By Kanishka Singh (Reuters) – Among those killed in the mass shooting at a Fourth of July parade in the Chicago suburb of Highland Park were a teacher at a synagogue and a man in his 70s who came from Mexico to visit his family. Nicolas Toledo was the first victim identified as of late […]
Elderly man from Mexico, synagogue teacher among dead in Chicago suburb shooting
By Kanishka Singh
(Reuters) – Among those killed in the mass shooting at a Fourth of July parade in the Chicago suburb of Highland Park were a teacher at a synagogue and a man in his 70s who came from Mexico to visit his family.
Nicolas Toledo was the first victim identified as of late Monday by his family after a gunman on a rooftop opened fire on families at the parade on Monday, killing six and wounding more than 36.
“My grandfather Nicolas Toledo father of eight and grandfather to many left us this morning July 4th, what was supposed to be a fun family day turned into a horrific nightmare for us all,” his granddaughter, Xochil Toledo, said.
“Not only was Nicolas a loving man, creative, adventurous and funny. As a family we are broken, and numb,” she said.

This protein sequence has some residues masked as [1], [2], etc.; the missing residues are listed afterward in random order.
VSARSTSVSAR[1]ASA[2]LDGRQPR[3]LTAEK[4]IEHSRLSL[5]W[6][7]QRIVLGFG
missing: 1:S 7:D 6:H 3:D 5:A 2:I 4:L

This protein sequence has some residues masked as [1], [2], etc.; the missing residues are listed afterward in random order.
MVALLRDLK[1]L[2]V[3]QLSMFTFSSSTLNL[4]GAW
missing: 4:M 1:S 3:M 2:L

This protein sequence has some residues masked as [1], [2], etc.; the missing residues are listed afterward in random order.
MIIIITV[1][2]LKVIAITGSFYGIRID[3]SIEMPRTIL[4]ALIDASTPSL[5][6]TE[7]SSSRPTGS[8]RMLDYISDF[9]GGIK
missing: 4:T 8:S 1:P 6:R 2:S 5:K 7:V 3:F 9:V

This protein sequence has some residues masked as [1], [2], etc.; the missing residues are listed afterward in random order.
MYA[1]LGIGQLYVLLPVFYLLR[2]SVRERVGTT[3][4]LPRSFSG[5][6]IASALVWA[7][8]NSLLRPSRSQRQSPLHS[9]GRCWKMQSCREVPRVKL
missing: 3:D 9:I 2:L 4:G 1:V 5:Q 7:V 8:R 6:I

Toledo’s family set up a page on crowd funding service GoFundMe to raise money to send his body back to his native Mexico. The page raised more than $33,000, as of early Tuesday.
Toledo, in his 70s, had been visiting his family for about the past month. He spent his final days swimming and fishing and being among relatives, his family told media.
Relatives of Toledo were wounded in the shooting but were expected to survive, CBS Chicago reported.
Another person killed in the shooting was Jacki Sundheim, a teacher at a Highland Park synagogue. The North Shore Congregation Israel confirmed her death in an email to congregants.
“There are no words sufficient to express the depth of our grief for Jacki’s death and sympathy for her family and loved ones,” the synagogue said.
“Jacki’s work, kindness and warmth touched us all, from her teaching at the Gates of Learning Preschool to guiding innumerable among us through life’s moments of joy and sorrow, all of this with tireless dedication,” it added.
The synagogue said she was survived by her husband and daughter.
(Reporting by Kanishka Singh in Washington; Editing by Robert Birsel)